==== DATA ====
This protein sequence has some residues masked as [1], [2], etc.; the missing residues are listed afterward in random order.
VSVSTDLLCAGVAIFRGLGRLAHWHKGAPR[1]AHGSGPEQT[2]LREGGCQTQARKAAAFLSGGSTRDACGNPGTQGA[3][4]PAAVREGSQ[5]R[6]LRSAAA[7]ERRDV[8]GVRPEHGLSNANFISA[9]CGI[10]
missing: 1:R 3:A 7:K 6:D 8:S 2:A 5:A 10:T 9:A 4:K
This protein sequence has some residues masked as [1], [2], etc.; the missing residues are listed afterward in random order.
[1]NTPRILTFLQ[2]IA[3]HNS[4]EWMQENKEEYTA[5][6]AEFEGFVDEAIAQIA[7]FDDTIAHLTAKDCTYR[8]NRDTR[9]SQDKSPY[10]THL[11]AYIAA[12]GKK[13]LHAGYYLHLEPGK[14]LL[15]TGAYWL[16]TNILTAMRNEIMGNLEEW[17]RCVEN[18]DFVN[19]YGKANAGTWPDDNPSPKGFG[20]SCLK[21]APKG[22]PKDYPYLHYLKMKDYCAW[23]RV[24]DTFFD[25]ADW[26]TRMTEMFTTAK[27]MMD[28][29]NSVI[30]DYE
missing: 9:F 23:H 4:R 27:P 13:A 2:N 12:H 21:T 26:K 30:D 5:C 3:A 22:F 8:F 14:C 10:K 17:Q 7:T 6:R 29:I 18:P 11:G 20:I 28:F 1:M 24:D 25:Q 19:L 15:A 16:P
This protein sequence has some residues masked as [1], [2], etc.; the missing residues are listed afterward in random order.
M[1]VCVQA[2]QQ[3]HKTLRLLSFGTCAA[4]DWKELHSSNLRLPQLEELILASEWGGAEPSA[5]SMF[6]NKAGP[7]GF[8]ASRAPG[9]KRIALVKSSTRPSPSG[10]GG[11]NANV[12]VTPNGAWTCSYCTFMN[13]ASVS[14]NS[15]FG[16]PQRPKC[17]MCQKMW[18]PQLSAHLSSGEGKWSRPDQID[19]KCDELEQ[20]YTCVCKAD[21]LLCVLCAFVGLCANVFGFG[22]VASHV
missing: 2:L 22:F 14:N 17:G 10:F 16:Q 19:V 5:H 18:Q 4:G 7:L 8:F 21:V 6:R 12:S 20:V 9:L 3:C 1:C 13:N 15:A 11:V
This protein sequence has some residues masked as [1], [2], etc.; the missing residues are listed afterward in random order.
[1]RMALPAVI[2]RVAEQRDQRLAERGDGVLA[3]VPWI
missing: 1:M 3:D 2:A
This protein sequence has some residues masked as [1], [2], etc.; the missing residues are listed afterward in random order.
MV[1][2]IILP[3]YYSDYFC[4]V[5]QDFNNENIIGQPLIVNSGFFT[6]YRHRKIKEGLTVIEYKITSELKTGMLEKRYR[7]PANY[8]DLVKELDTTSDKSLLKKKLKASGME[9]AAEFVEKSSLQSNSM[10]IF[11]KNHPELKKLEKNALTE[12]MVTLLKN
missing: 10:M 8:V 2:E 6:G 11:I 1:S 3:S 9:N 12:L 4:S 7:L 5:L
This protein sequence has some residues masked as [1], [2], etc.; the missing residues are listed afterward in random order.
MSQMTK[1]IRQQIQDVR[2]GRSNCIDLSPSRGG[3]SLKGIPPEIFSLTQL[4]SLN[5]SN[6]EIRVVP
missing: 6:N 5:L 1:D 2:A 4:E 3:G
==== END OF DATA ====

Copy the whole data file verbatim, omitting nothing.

This protein sequence has some residues masked as [1], [2], etc.; the missing residues are listed afterward in random order.
VSVSTDLLCAGVAIFRGLGRLAHWHKGAPR[1]AHGSGPEQT[2]LREGGCQTQARKAAAFLSGGSTRDACGNPGTQGA[3][4]PAAVREGSQ[5]R[6]LRSAAA[7]ERRDV[8]GVRPEHGLSNANFISA[9]CGI[10]
missing: 1:R 3:A 7:K 6:D 8:S 2:A 5:A 10:T 9:A 4:K
This protein sequence has some residues masked as [1], [2], etc.; the missing residues are listed afterward in random order.
[1]NTPRILTFLQ[2]IA[3]HNS[4]EWMQENKEEYTA[5][6]AEFEGFVDEAIAQIA[7]FDDTIAHLTAKDCTYR[8]NRDTR[9]SQDKSPY[10]THL[11]AYIAA[12]GKK[13]LHAGYYLHLEPGK[14]LL[15]TGAYWL[16]TNILTAMRNEIMGNLEEW[17]RCVEN[18]DFVN[19]YGKANAGTWPDDNPSPKGFG[20]SCLK[21]APKG[22]PKDYPYLHYLKMKDYCAW[23]RV[24]DTFFD[25]ADW[26]TRMTEMFTTAK[27]MMD[28][29]NSVI[30]DYE
missing: 9:F 23:H 4:R 27:P 13:A 2:N 12:H 21:T 26:K 30:D 5:C 3:A 22:F 8:F 14:C 10:K 17:Q 7:T 6:R 29:I 18:P 11:G 20:I 28:F 1:M 24:D 25:Q 19:L 15:A 16:P
This protein sequence has some residues masked as [1], [2], etc.; the missing residues are listed afterward in random order.
M[1]VCVQA[2]QQ[3]HKTLRLLSFGTCAA[4]DWKELHSSNLRLPQLEELILASEWGGAEPSA[5]SMF[6]NKAGP[7]GF[8]ASRAPG[9]KRIALVKSSTRPSPSG[10]GG[11]NANV[12]VTPNGAWTCSYCTFMN[13]ASVS[14]NS[15]FG[16]PQRPKC[17]MCQKMW[18]PQLSAHLSSGEGKWSRPDQID[19]KCDELEQ[20]YTCVCKAD[21]LLCVLCAFVGLCANVFGFG[22]VASHV
missing: 2:L 22:F 14:N 17:G 10:F 16:Q 19:V 5:H 18:Q 4:G 7:L 8:F 21:V 6:R 12:S 20:V 9:L 3:C 1:C 13:N 15:A 11:V
This protein sequence has some residues masked as [1], [2], etc.; the missing residues are listed afterward in random order.
[1]RMALPAVI[2]RVAEQRDQRLAERGDGVLA[3]VPWI
missing: 1:M 3:D 2:A
This protein sequence has some residues masked as [1], [2], etc.; the missing residues are listed afterward in random order.
MV[1][2]IILP[3]YYSDYFC[4]V[5]QDFNNENIIGQPLIVNSGFFT[6]YRHRKIKEGLTVIEYKITSELKTGMLEKRYR[7]PANY[8]DLVKELDTTSDKSLLKKKLKASGME[9]AAEFVEKSSLQSNSM[10]IF[11]KNHPELKKLEKNALTE[12]MVTLLKN
missing: 10:M 8:V 2:E 6:G 11:I 1:S 3:S 9:N 12:L 4:S 7:L 5:L
This protein sequence has some residues masked as [1], [2], etc.; the missing residues are listed afterward in random order.
MSQMTK[1]IRQQIQDVR[2]GRSNCIDLSPSRGG[3]SLKGIPPEIFSLTQL[4]SLN[5]SN[6]EIRVVP
missing: 6:N 5:L 1:D 2:A 4:E 3:G